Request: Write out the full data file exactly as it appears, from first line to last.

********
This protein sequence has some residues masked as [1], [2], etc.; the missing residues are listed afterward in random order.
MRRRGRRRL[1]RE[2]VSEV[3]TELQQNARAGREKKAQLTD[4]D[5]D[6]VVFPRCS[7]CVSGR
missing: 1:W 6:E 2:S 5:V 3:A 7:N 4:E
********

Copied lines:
This protein sequence has some residues masked as [1], [2], etc.; the missing residues are listed afterward in random order.
MRRRGRRRL[1]RE[2]VSEV[3]TELQQNARAGREKKAQLTD[4]D[5]D[6]VVFPRCS[7]CVSGR
missing: 1:W 6:E 2:S 5:V 3:A 7:N 4:E